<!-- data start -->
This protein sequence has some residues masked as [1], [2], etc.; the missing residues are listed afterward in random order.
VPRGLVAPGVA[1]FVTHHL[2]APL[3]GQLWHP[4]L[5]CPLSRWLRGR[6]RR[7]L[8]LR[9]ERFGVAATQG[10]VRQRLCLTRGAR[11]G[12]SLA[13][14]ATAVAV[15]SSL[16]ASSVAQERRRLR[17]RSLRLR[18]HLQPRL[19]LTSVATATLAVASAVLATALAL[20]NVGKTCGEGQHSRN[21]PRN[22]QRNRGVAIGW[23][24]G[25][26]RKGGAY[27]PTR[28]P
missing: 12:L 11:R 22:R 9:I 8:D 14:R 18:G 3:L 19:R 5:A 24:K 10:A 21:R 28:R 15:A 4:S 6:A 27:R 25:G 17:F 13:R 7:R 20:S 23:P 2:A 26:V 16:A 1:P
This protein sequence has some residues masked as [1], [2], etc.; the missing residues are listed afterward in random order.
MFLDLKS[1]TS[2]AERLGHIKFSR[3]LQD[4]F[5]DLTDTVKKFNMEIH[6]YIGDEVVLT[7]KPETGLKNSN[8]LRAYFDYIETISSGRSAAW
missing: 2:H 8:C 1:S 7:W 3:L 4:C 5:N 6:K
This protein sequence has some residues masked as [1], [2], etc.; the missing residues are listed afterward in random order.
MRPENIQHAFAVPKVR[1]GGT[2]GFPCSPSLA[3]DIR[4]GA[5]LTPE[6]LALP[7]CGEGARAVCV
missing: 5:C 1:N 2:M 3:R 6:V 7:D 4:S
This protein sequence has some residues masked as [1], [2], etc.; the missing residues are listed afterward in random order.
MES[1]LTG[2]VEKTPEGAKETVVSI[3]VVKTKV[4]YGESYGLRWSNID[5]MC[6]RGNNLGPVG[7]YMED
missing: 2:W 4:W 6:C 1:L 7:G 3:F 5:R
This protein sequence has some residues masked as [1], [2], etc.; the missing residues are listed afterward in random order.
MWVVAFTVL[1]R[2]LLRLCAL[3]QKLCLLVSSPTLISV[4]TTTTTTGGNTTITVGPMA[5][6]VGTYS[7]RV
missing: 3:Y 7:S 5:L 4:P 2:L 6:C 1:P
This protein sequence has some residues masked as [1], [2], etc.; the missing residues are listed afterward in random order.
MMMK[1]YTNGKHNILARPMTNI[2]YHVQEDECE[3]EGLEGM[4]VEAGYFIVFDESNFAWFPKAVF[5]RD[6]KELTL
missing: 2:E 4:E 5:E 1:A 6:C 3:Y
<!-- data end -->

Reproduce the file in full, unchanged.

This protein sequence has some residues masked as [1], [2], etc.; the missing residues are listed afterward in random order.
VPRGLVAPGVA[1]FVTHHL[2]APL[3]GQLWHP[4]L[5]CPLSRWLRGR[6]RR[7]L[8]LR[9]ERFGVAATQG[10]VRQRLCLTRGAR[11]G[12]SLA[13][14]ATAVAV[15]SSL[16]ASSVAQERRRLR[17]RSLRLR[18]HLQPRL[19]LTSVATATLAVASAVLATALAL[20]NVGKTCGEGQHSRN[21]PRN[22]QRNRGVAIGW[23][24]G[25][26]RKGGAY[27]PTR[28]P
missing: 12:L 11:R 22:R 9:I 8:D 14:R 18:G 3:L 19:R 5:A 24:K 10:A 21:R 28:R 15:A 4:S 6:A 27:R 25:G 17:F 13:R 7:R 20:S 23:P 2:A 26:V 16:A 1:P
This protein sequence has some residues masked as [1], [2], etc.; the missing residues are listed afterward in random order.
MFLDLKS[1]TS[2]AERLGHIKFSR[3]LQD[4]F[5]DLTDTVKKFNMEIH[6]YIGDEVVLT[7]KPETGLKNSN[8]LRAYFDYIETISSGRSAAW
missing: 2:H 8:C 1:S 7:W 3:L 4:C 5:N 6:K
This protein sequence has some residues masked as [1], [2], etc.; the missing residues are listed afterward in random order.
MRPENIQHAFAVPKVR[1]GGT[2]GFPCSPSLA[3]DIR[4]GA[5]LTPE[6]LALP[7]CGEGARAVCV
missing: 5:C 1:N 2:M 3:R 6:V 7:D 4:S
This protein sequence has some residues masked as [1], [2], etc.; the missing residues are listed afterward in random order.
MES[1]LTG[2]VEKTPEGAKETVVSI[3]VVKTKV[4]YGESYGLRWSNID[5]MC[6]RGNNLGPVG[7]YMED
missing: 2:W 4:W 6:C 1:L 7:G 3:F 5:R
This protein sequence has some residues masked as [1], [2], etc.; the missing residues are listed afterward in random order.
MWVVAFTVL[1]R[2]LLRLCAL[3]QKLCLLVSSPTLISV[4]TTTTTTGGNTTITVGPMA[5][6]VGTYS[7]RV
missing: 3:Y 7:S 5:L 4:P 2:L 6:C 1:P
This protein sequence has some residues masked as [1], [2], etc.; the missing residues are listed afterward in random order.
MMMK[1]YTNGKHNILARPMTNI[2]YHVQEDECE[3]EGLEGM[4]VEAGYFIVFDESNFAWFPKAVF[5]RD[6]KELTL
missing: 2:E 4:E 5:E 1:A 6:C 3:Y